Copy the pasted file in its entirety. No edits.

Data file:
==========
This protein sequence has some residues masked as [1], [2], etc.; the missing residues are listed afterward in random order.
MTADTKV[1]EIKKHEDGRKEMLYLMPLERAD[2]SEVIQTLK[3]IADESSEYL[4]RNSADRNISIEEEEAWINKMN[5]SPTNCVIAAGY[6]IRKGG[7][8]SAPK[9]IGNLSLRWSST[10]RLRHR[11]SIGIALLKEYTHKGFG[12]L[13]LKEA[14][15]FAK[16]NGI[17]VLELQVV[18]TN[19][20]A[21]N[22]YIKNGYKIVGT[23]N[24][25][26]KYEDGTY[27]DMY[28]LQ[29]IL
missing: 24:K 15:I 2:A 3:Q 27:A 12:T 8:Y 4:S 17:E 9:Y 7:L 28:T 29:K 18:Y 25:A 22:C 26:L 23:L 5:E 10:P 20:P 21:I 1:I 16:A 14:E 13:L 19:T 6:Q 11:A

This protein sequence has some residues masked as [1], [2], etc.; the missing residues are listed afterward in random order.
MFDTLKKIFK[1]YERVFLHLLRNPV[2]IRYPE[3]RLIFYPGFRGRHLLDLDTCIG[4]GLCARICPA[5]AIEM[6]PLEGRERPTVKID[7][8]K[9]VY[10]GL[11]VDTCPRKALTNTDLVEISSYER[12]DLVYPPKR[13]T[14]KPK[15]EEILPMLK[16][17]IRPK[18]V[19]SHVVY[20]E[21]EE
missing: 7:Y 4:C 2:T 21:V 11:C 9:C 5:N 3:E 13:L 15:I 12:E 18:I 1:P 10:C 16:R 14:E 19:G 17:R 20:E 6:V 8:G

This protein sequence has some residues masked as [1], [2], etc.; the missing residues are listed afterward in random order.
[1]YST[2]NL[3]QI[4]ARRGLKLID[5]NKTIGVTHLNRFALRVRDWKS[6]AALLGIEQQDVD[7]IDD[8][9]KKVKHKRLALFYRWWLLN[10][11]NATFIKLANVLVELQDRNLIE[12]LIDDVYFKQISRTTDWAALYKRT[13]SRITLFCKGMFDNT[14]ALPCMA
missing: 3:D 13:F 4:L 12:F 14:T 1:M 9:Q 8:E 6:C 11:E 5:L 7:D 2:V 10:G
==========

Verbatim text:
This protein sequence has some residues masked as [1], [2], etc.; the missing residues are listed afterward in random order.
MTADTKV[1]EIKKHEDGRKEMLYLMPLERAD[2]SEVIQTLK[3]IADESSEYL[4]RNSADRNISIEEEEAWINKMN[5]SPTNCVIAAGY[6]IRKGG[7][8]SAPK[9]IGNLSLRWSST[10]RLRHR[11]SIGIALLKEYTHKGFG[12]L[13]LKEA[14][15]FAK[16]NGI[17]VLELQVV[18]TN[19][20]A[21]N[22]YIKNGYKIVGT[23]N[24][25][26]KYEDGTY[27]DMY[28]LQ[29]IL
missing: 24:K 15:I 2:A 3:Q 27:A 12:T 8:Y 4:S 17:E 9:Y 7:L 28:T 29:K 18:Y 25:A 22:C 26:L 23:L 5:E 10:P 20:P 21:I 1:I 16:A 14:E 13:L 19:T 6:Q 11:A

This protein sequence has some residues masked as [1], [2], etc.; the missing residues are listed afterward in random order.
MFDTLKKIFK[1]YERVFLHLLRNPV[2]IRYPE[3]RLIFYPGFRGRHLLDLDTCIG[4]GLCARICPA[5]AIEM[6]PLEGRERPTVKID[7][8]K[9]VY[10]GL[11]VDTCPRKALTNTDLVEISSYER[12]DLVYPPKR[13]T[14]KPK[15]EEILPMLK[16][17]IRPK[18]V[19]SHVVY[20]E[21]EE
missing: 7:Y 4:C 2:T 21:V 11:C 9:C 5:N 3:E 13:L 15:I 12:E 18:I 1:P 10:C 16:R 14:E 19:G 17:R 20:E 6:V 8:G

This protein sequence has some residues masked as [1], [2], etc.; the missing residues are listed afterward in random order.
[1]YST[2]NL[3]QI[4]ARRGLKLID[5]NKTIGVTHLNRFALRVRDWKS[6]AALLGIEQQDVD[7]IDD[8][9]KKVKHKRLALFYRWWLLN[10][11]NATFIKLANVLVELQDRNLIE[12]LIDDVYFKQISRTTDWAALYKRT[13]SRITLFCKGMFDNT[14]ALPCMA
missing: 3:D 13:F 4:L 12:F 14:T 1:M 9:Q 8:E 6:C 11:E 5:L 7:D 2:V 10:G